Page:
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Kind of looks like a tumor to me.
@essjay @Colin_T
Hi, thank you so much. Do you think she may be in pain? They dont seem to affect her behaviour at all, it's almost like she doesn't realise they're there.

Could it be contagious and maybe we've just been lucky this last 7 months? I think I read lymphocystis is a viral infection and can be contagious when the tumours burst.

And finally, if we were to euthanise, how should we do it? We've never had to euthanise before :(

Thanks heaps!!

Britt
 

essjay

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I'm not sure what the lumps are. Lymphocystis is supposed to be white and look like cauliflower while your cory's lumps are grey. I once had a betta with something similar which I too thought was lymphocystis but I was told it was actually a tumour - or to be accurate, several tumours.




And finally, if we were to euthanise, how should we do it? We've never had to euthanise before
This is something most of have had to do at some point.
The least stressful for the fish is to crush the head with something hard and heavy, but not many of us can bring ourselves to do that.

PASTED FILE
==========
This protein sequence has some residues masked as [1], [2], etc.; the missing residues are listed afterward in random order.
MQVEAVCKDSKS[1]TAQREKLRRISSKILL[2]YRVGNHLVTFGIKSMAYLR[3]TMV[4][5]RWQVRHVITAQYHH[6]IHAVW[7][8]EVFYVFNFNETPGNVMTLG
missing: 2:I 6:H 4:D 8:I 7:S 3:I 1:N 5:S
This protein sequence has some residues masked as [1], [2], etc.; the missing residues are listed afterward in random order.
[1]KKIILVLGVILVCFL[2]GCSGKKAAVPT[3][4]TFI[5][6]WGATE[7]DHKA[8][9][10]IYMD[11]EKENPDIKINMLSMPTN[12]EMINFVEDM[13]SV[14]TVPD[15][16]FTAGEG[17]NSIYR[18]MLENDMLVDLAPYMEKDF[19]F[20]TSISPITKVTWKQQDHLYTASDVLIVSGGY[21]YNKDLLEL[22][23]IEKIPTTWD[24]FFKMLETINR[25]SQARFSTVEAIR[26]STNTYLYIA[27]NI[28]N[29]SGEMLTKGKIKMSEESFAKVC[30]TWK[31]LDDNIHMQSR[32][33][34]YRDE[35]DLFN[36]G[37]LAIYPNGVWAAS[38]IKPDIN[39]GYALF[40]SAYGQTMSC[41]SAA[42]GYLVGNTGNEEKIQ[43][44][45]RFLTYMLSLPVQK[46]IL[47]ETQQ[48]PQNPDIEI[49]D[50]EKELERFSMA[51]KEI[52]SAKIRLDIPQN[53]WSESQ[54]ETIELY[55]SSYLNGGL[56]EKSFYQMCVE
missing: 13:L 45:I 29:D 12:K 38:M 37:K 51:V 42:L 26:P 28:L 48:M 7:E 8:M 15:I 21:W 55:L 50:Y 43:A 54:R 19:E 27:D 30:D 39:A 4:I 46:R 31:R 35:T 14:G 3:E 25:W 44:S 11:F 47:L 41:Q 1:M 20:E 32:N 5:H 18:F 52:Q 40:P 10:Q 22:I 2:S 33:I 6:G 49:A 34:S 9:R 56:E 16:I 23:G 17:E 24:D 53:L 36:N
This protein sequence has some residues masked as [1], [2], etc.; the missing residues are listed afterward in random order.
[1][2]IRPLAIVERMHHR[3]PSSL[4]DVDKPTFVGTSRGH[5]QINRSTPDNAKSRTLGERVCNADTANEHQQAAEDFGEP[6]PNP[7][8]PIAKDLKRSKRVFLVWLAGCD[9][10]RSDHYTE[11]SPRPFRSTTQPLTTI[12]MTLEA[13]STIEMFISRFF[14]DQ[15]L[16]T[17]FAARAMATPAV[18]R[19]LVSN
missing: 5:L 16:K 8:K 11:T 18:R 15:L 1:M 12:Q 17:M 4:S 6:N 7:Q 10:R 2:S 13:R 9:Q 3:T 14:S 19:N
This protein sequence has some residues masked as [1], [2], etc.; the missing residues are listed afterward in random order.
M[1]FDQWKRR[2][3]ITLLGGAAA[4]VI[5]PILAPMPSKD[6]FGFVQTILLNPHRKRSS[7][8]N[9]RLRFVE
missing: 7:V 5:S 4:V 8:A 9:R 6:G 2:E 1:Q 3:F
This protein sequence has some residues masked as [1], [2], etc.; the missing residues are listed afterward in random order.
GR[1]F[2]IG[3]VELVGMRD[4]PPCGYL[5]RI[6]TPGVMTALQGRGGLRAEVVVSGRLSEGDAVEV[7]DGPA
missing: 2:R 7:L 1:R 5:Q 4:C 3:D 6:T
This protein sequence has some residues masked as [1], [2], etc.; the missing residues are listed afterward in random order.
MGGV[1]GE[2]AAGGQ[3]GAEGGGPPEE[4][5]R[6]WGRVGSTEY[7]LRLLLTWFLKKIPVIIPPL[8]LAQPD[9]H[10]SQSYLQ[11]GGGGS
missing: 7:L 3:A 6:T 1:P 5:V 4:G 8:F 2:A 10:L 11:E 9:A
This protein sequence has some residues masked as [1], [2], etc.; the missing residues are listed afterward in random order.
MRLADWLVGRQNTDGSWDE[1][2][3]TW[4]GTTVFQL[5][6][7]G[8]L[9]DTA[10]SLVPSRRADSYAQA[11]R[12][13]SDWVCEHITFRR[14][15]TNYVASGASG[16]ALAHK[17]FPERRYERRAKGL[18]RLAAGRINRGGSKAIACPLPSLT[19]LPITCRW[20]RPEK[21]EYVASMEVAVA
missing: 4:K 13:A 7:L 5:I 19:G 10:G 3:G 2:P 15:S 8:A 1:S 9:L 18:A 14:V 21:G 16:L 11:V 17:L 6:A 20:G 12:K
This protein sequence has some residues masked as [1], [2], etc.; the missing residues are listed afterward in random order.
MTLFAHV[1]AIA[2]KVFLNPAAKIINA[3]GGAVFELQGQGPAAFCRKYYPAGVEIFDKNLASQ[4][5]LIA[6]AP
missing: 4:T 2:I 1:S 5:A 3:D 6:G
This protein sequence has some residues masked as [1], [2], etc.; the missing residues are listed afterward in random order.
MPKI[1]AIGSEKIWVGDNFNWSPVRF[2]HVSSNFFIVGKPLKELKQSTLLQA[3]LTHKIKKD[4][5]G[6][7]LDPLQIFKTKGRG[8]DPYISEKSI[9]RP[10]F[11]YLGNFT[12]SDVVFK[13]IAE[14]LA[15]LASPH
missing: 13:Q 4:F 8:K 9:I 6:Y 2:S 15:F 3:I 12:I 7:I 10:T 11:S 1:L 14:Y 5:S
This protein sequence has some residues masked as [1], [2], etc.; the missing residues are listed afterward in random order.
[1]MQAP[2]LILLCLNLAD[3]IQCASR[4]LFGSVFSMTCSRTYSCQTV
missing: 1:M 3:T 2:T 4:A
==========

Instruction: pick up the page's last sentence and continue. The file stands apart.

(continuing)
The other way is using clove oil. This is an old toothache remedy and it can usually be bought in small bottles at a pharmacy/drug store. Because it is an oil is is prepared by mixing with water in a screw top bottle and shaken very hard to mix the oil and water. Place the fish in a tub of tank water, mix the oil at the rate of at least 10 drops per litre, then pour into the tub with the fish. As it's an anaesthetic, leave the fish in there for a couple of hours to make sure it is dead.
 

seangee

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If its a tumour and not troubling her leave it until it does - at least that is what I would do.
As for the pH I keep cories and cardinal shrimps in a pH of 5.3 (possibly even lower as I can't measure that low). A pH of 6 is no probem at all as long as it is stable. The best way to keep it stable is with regular substantial water changes. I recommend at least 50% per week although personally I do 70-80% weekly in all of my tanks.

What are you using to raise the pH? It is probably not needed. The shrimps do need some mineral in the water. The critical measure is GH (general hardness). This should ideally be at 4 degrees german or 70 ppm (70mg/L CaCO3). 6 dGH is optimum but they thrive in a fairly wide range.